On Wednesday, April 9, the North Korea International Documentation Project (NKIDP) hosted a screening of the North Korean film The Schoolgirl's Diary (Han Nyeohaksaengeui Ilgi) (2006, DPRK) with commentary by Suk-Young Kim, assistant professor of theater and dance at the University of California at Santa Barbara.

The film depicts a North Korean teenager's struggle to understand her father's devotion to his country, and to scientific achievement at the expense of his own family's happiness. Spending the vast majority of his time at work as a computer engineer in a distant town, he leaves his two daughters, wife, and mother-in-law to live in their dilapidated rural home. In questioning her father's values, the rebellious teen begins to defy her mother, a hardworking librarian who spends her evenings translating scientific articles for her absentee husband. The protagonist realizes how selfish she has been only after her father makes a major breakthrough in his scientific research and is lavished with praise for his self-sacrifice and devotion to the state. The film's screenwriters reportedly received guidance in drafting the script from North Korean leader Kim Jong Il.

According to Suk-Young Kim, since its debut in August 2006, The Schoolgirl's Diary was reportedly watched by over 8 million North Koreans, nearly one-third of the population of the DPRK. A French company purchased the distribution rights for the film in French-speaking European countries, a first for a North Korean film, but the film was poorly-received by French moviegoers, and was shown in only five theaters across France in 2007.

During brief remarks prior to the screening, Kim noted that the teenager who played the film's protagonist, Pak Mi-hyang, became a star overnight in North Korea. She also hails from a family of celebrated North Korean thespians. Both her parents and grandmother have been designated "People's Artists," the highest honor for actors and actresses in the DPRK.

Kim also noted that the special role of science and scientists in the film is noteworthy given the release date of August 2006; just months before the October 2006 nuclear test.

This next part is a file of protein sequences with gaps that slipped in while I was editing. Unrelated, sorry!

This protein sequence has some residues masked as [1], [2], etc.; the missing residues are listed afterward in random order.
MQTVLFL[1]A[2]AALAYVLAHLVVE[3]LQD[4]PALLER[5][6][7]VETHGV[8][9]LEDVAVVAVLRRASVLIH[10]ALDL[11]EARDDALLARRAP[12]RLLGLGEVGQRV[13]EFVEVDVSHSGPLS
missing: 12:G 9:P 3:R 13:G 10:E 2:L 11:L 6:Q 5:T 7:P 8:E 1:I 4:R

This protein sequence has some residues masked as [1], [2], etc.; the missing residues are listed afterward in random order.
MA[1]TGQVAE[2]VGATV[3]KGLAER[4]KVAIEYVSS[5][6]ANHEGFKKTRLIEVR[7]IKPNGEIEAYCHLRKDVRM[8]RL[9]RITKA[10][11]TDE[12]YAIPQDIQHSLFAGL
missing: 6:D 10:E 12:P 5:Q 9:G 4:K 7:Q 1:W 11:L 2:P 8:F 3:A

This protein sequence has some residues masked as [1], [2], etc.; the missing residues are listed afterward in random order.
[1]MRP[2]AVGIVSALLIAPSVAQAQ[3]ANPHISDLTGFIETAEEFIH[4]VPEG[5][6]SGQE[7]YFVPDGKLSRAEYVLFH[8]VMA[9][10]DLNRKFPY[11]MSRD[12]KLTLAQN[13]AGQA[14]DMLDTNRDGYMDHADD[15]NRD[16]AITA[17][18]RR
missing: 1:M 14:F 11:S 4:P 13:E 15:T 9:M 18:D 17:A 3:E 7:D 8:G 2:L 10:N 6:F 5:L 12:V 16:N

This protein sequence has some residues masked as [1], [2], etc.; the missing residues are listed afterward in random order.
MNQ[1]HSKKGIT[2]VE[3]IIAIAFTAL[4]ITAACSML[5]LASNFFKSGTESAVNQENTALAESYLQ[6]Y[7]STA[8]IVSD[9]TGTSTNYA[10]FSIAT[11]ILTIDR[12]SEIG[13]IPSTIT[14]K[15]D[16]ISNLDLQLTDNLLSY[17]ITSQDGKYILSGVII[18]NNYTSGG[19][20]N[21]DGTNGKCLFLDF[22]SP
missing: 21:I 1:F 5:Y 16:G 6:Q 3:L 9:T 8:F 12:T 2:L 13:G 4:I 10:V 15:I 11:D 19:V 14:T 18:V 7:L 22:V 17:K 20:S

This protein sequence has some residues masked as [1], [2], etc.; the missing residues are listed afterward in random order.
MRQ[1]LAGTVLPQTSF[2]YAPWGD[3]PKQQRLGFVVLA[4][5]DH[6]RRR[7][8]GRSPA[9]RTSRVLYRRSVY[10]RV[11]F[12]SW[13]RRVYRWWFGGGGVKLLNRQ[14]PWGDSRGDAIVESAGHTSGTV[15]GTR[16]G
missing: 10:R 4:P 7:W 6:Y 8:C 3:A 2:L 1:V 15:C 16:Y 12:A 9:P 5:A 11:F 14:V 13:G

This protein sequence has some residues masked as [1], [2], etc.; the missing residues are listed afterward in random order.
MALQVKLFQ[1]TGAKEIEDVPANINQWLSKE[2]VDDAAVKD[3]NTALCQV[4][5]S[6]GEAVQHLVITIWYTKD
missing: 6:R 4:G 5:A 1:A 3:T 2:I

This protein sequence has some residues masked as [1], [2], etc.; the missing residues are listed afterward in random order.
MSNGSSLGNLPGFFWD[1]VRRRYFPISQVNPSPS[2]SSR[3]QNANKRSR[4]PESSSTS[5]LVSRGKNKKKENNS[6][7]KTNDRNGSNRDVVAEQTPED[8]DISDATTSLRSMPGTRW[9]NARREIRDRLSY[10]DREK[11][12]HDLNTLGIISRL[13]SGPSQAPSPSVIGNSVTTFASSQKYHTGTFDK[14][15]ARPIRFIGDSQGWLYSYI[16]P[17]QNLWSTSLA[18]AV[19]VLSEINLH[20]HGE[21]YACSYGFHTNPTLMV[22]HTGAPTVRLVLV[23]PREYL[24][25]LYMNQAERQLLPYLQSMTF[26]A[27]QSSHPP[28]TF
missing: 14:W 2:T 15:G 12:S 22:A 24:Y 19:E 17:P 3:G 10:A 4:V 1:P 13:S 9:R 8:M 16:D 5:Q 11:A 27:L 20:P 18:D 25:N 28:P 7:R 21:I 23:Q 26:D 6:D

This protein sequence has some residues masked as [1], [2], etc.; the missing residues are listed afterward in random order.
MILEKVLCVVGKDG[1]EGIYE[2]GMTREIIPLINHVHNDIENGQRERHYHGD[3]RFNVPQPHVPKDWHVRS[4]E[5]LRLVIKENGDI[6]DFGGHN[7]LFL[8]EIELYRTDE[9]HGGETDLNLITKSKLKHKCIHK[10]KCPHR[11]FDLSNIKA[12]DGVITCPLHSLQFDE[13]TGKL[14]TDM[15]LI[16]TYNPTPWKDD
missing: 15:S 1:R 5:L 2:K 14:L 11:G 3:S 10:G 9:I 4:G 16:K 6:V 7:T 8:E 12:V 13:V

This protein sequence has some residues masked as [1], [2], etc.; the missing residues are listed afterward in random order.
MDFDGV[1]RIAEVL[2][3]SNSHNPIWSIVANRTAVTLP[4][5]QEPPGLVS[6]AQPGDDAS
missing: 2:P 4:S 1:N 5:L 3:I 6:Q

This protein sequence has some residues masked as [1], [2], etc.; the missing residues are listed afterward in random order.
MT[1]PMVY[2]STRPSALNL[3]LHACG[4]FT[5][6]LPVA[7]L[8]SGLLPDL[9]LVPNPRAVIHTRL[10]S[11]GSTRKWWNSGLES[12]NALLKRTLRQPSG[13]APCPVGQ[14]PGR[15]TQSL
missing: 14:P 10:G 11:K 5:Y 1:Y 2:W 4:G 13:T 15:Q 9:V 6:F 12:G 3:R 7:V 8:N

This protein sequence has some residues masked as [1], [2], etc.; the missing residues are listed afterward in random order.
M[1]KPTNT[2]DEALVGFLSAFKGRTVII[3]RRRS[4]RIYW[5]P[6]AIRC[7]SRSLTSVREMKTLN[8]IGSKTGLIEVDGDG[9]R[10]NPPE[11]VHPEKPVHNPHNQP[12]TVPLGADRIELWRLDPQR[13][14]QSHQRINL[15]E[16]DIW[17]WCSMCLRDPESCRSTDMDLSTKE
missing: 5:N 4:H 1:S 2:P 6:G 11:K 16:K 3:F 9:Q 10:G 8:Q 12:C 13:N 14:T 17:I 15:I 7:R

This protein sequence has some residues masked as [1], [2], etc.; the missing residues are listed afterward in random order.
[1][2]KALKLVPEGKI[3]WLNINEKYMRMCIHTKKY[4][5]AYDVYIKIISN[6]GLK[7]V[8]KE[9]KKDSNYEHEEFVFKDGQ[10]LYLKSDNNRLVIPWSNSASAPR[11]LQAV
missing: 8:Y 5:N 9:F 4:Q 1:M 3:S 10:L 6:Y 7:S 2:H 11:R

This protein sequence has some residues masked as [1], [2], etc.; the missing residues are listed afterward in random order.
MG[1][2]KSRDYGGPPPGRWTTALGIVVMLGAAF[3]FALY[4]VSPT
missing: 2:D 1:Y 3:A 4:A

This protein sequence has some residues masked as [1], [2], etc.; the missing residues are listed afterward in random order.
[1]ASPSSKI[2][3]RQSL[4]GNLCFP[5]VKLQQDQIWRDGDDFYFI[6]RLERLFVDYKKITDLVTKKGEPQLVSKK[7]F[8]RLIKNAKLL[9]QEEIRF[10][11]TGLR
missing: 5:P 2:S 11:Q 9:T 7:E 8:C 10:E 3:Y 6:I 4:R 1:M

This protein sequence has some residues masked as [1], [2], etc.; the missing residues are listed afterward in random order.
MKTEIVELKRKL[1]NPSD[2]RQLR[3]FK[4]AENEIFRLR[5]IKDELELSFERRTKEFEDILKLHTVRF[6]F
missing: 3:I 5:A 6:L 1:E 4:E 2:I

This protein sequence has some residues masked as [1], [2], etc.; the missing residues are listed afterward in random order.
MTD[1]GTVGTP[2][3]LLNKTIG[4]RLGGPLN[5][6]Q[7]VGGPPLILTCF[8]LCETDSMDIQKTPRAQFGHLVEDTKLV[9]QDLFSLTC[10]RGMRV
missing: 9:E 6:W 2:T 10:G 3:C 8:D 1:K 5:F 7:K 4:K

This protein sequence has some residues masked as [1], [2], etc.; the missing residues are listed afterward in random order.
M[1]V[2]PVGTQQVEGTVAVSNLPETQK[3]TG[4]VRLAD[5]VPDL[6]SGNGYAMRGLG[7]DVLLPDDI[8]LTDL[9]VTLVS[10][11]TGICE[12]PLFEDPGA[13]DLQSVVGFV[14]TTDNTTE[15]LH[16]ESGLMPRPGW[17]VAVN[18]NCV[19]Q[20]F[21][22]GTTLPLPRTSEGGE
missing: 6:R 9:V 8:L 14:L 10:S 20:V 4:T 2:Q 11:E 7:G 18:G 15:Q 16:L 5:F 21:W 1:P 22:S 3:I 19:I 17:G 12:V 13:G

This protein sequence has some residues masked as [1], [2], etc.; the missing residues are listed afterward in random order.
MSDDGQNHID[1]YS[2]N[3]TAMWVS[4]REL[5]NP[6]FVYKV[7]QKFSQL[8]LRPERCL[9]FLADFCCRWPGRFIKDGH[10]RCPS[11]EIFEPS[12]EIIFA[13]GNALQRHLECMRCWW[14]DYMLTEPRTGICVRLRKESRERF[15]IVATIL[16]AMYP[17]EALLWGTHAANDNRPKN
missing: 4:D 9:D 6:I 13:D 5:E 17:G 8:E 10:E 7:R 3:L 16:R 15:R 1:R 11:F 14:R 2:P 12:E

In her remarks following the screening, Kim explained that the film depicts three different generations of women, and does a very good job of displaying the varying expectations and talents attributed to these three generations. The grandmother is a provider, something she does out of instinct. She also prepares food for the family. The mother in the film is a professional, but only works in support of the father. The two daughters, by contrast, inherited different aspects of their father's talents, demonstrating that in contemporary North Korea, women can occupy what had been traditionally male roles. The protagonist is gifted in math and science and considers going to engineering or technical school after graduation. Her younger sister is a talented soccer player. It is revealed earlier in the film that the father almost became a professional soccer player, but gave up this up for his dream of greater achievements and service to the country through science. The grandmother's comment while watching one of her granddaughter's soccer games that she is "almost as good as a son" is instructive in this regard. Yet, while the daughters are capable of playing male roles, neither is individually as gifted as their father and possesses only a portion of his talents.

Kim also noted that in propaganda, the head of a country is often depicted as a father figure. The absence of the father figure in this film leads to disorder. A series of household calamities, such as an electrical fire and a collapsed chimney, ceases only after the father returns at the end of the film, restoring order to the household which was formerly comprised of four women. This return to normalcy in the film coincides with the first appearance of 'Dear Leader' references. The Dear Leader, Kim Jong-il, the film suggests, is also a family man, though he must spend 365 days a year serving the people of North Korea. It is implied, naturally, that if the North Korean leader were not diligently working for the good of the people, things would be worse still.

Kim suggested that the film's protagonist is just a normal teenage girl; the portrayal of her self-centeredness is refreshingly normal, and not exaggerated. She recognizes that her father is an imperfect man, but also, by the end of the film, understands that the nation benefits as a result of his sacrifices.

Drafted by James Person, Coordinator, NKIDP
Christian F. Ostermann, Director, History and Public Policy Program